Article 5 of the UTC is primarily modeled on the precepts of the Restatement (Third) of the Law of Trusts and does not recognize the distinctions recognized by Maryland common law limiting the rights of creditors to reach discretionary trusts, support trusts, and spendthrift trusts. In particular, First National Bank v. Department of Health and Mental Hygiene, 284 Md. 720, 399 A.2d 891 (1979), provides guidance on the creation and administration of discretionary and support trusts.
Under Maryland common law, it is well-settled that limited powers of appointment are not property and therefore are not subject to remedies for the benefit of the limited powerholder’s creditors. See, United State v. Baldwin, 283 Md. 586, 391 A.2d 844 (1978) and Mercantile Trust Co. v. Bergdorf & Goodman Co., 167 Md. 158, 173 A.2d 21 (1934). In order to explain and support the provisions of Subtitle 5 of the MTA, a number of definitions are included in MD §14.5-103 which are omitted from the UTC. Those definitions are “discretionary distribution provision,” “support provision,” “mandatory distribution provision,” “power of appointment,” “general power of appointment,” “power of withdrawal,” and “spendthrift provision.”
MD §14.5-510(a) clarifies that a non-settlor beneficiary’s fiduciary powers as a trustee will not add to his/her rights as a beneficiary in determining whether the beneficiary’s interest or trust property is subject to claims by the beneficiary-trustee’s creditors. MD §14.5-510(b) makes is clear that the power of a beneficiary or other person to remove or replace a trustee will not by itself make trust property subject to the claims of that person’s creditors and thereby make such property taxable to the power holder for estate or gift tax purposes.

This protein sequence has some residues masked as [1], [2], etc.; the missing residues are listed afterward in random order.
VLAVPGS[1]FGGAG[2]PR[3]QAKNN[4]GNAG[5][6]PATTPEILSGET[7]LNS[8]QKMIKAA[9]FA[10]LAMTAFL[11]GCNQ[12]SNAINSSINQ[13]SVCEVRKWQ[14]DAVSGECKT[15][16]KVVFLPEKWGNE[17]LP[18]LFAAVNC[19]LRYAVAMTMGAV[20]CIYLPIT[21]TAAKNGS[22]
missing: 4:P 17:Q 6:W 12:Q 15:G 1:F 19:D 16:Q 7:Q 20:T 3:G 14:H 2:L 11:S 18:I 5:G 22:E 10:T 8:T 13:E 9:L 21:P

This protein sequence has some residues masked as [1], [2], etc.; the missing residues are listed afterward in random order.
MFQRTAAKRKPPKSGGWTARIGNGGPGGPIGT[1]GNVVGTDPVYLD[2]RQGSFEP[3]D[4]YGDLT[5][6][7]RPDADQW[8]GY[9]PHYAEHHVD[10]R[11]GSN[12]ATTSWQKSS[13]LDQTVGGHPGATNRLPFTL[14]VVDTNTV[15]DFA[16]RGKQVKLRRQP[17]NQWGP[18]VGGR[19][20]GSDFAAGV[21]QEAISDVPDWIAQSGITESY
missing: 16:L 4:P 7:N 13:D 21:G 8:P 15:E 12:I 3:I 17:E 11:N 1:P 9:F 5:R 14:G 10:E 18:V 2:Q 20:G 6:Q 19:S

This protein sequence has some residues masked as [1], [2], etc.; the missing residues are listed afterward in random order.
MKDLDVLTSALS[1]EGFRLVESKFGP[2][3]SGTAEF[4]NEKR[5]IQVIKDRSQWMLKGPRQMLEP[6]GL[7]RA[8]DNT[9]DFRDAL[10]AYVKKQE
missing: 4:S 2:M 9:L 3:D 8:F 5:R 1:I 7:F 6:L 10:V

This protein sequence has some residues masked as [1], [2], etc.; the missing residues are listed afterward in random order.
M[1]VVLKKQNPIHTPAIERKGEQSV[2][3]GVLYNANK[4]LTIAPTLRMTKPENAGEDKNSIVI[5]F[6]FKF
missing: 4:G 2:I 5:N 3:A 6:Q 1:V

§ 14.5-510. Attaching, exercising, reaching, or otherwise compelling distribution of beneficial interest prohibited; exceptions.A
(a) A creditor may not attach, exercise, reach, or otherwise compel distribution of the beneficial interest of a beneficiary that is a trustee or the sole trustee of the trust, but that is not a settlor of the trust, except to the extent that the interest would be subject to the claim of the creditor were the beneficiary not acting as cotrustee or sole trustee of the trust.
(b) A creditor may not attach, exercise, reach, or otherwise compel distribution of the beneficial interest of a beneficiary or any other person that holds an unconditional or conditional power to remove a trustee, to replace a trustee, or to remove and replace a trustee, except to the extent that the interest would be subject to the claim of the creditor if the beneficiary or other person did not have the power to remove, replace, or remove and replace a trustee.